In fact, the combination of its small size, light weight, excellent image quality and fast auto-focus makes the Fuji X-T20 one of the best travel cameras I’ve ever come across.


The Fuji X-T20 has 3 “auto focus” modes.  “Single AF”, “Continuous AF” and “MF” (manual focus). I found myself going back and forth between the “Single AF” and the “Continuous AF”, testing out the capabilities of each and how the camera responded to each.

In the end I found the “Single AF” to be the best for me when shooting portraits with more still subjects while the “Continuous AF” was best for events, shooting kids and moving subjects.

Fuji xt20 review autofocus sample image

Fuji X-T20 + Fuji 56mm f/1.2R | 1/2000 sec at f/1.2, ISO 100

The “Continuous AF” mode has a tracking feature that worked generally well.  The “Single AF” speed was very fast and accurate.

Generally comparing to my experience with the 5D Mark lll, I was able to shoot less and keep more photos because of the accuracy of the the autofocus system in the X-T20.

Viewfinder and Touchscreen

I found the electronic viewfinder (EVF) on the Fuji X-T20 to be more functional comparatively to the X100 due to the refresh speed, and definitely more useful than the Canon 5D Mark lll (or any dSLR camera) in that it gave me the “live view” in the viewfinder.

This was helpful during my shoots in the middle of the day where it’s normally difficult to see the LCD screen on the back of the camera because of glare.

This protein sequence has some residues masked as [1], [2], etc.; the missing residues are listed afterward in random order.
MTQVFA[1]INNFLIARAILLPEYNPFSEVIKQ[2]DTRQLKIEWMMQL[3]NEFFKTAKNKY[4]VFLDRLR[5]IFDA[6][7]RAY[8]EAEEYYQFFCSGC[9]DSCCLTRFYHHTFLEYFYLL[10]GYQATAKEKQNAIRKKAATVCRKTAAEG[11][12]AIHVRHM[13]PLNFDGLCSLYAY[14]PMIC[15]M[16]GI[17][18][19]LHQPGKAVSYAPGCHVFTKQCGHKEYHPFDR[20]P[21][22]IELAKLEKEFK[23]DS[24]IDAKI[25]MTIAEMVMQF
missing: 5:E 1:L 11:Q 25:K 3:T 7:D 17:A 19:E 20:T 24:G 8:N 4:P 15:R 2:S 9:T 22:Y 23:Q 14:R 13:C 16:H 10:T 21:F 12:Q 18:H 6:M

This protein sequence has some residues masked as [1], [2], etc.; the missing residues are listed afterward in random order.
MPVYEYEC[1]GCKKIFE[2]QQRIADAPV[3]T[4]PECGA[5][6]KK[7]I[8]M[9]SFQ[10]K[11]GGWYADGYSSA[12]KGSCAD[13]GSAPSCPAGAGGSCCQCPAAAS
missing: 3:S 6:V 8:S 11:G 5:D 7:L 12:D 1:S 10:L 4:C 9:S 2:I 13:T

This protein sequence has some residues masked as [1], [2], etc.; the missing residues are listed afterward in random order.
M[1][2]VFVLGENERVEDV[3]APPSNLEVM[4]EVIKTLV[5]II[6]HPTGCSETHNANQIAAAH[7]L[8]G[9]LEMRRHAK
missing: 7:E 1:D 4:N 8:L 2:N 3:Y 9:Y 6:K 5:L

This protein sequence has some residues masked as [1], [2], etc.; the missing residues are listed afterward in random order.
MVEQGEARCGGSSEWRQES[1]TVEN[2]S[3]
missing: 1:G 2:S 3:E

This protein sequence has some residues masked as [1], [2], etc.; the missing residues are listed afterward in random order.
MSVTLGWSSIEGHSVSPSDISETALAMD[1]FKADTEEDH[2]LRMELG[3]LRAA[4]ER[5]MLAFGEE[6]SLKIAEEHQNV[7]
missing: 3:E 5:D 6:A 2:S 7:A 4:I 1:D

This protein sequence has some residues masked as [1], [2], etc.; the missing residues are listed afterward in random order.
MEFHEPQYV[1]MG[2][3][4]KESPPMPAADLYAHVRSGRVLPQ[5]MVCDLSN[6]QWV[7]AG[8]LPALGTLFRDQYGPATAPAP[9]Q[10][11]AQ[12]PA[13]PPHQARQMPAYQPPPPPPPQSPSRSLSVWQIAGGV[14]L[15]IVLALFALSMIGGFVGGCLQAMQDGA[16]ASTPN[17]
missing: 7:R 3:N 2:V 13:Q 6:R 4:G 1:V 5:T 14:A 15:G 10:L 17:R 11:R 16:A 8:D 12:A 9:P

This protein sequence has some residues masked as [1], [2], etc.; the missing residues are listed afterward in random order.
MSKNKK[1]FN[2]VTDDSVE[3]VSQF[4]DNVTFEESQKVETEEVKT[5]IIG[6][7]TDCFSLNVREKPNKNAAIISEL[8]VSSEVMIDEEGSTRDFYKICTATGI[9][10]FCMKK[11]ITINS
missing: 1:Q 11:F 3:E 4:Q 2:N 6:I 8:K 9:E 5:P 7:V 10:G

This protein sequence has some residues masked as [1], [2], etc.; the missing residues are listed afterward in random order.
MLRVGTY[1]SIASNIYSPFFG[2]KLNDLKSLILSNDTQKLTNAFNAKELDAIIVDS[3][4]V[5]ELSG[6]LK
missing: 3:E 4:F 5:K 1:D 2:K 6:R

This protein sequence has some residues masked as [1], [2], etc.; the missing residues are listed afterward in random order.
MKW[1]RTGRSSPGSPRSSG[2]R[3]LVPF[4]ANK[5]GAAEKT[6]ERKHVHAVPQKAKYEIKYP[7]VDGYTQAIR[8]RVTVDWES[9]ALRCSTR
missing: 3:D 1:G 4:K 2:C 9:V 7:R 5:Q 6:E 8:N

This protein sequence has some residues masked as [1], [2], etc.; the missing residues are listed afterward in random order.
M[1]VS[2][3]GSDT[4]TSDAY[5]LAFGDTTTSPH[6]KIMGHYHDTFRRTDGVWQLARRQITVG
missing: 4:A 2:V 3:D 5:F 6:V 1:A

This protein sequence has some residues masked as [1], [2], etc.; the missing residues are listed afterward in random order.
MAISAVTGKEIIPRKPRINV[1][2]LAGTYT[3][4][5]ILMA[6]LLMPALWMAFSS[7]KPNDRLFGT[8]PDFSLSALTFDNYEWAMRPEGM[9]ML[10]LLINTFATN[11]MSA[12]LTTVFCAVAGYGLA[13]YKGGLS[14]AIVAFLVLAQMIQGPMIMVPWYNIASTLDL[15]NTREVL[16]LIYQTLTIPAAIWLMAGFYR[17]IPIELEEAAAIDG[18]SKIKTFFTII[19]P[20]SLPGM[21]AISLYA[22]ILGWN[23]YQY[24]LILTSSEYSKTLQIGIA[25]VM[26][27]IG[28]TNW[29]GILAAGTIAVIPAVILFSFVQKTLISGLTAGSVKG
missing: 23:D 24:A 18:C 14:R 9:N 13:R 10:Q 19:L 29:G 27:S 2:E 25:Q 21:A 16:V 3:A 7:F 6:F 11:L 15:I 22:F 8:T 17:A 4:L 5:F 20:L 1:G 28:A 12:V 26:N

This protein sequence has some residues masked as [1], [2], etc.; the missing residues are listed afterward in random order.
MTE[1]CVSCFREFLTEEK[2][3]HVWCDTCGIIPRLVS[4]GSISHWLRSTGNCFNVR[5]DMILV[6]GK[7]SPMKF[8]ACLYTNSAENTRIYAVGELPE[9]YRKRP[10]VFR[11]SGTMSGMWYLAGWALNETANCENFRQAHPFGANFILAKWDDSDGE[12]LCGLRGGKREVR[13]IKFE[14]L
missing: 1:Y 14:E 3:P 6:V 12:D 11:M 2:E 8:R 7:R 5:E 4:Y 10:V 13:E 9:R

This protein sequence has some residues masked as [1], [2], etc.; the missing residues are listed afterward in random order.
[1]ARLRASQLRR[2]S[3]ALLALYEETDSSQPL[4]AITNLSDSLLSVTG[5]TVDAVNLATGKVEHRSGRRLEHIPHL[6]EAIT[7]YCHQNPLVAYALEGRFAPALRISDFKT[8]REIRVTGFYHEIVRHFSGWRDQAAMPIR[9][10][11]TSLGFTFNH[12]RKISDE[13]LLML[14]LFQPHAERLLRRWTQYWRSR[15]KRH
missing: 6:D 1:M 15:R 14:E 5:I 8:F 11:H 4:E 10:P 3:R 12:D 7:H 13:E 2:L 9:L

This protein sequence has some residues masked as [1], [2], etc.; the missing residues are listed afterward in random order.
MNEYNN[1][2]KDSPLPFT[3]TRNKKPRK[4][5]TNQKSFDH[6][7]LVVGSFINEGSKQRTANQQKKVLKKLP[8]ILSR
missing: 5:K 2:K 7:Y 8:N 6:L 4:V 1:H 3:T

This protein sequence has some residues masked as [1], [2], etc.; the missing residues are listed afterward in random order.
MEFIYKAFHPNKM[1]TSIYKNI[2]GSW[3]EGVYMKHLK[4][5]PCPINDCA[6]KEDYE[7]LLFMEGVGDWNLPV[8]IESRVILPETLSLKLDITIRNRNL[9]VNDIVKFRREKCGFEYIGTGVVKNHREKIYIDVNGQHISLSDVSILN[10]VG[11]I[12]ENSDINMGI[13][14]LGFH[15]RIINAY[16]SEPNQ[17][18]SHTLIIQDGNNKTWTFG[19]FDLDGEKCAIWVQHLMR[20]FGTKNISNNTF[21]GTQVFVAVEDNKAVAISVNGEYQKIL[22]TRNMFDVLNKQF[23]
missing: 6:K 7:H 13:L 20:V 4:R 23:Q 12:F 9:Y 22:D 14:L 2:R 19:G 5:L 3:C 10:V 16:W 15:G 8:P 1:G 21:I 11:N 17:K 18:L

As someone who uses “live view” often, I found this to be a great addition to evaluate exposure, focus and composition at a faster speed than I’m used to. Indeed, the EVF is a huge advantage of all mirrorless cameras.

Fuji xt20 flip out touchscreen

As I previously mentioned, the tilting touchscreen was a feature that gave me mobility, creative flexibility, and gave me options to change angles with a higher “keep rate” percentage than usual.  It allowed me to compose, focus and increased my visibility during shooting at twice the speed.

The simple “tilting” feature was the game-changer for me because it took away my need to lay on the ground or stand on a stool to get well focused, exposed and composed photos.

Value for Money

Fujifilm xt20 review

Fuji X-T20 + Fuji 35mm f/1.4R | 1/500 sec at f/1.4, ISO 200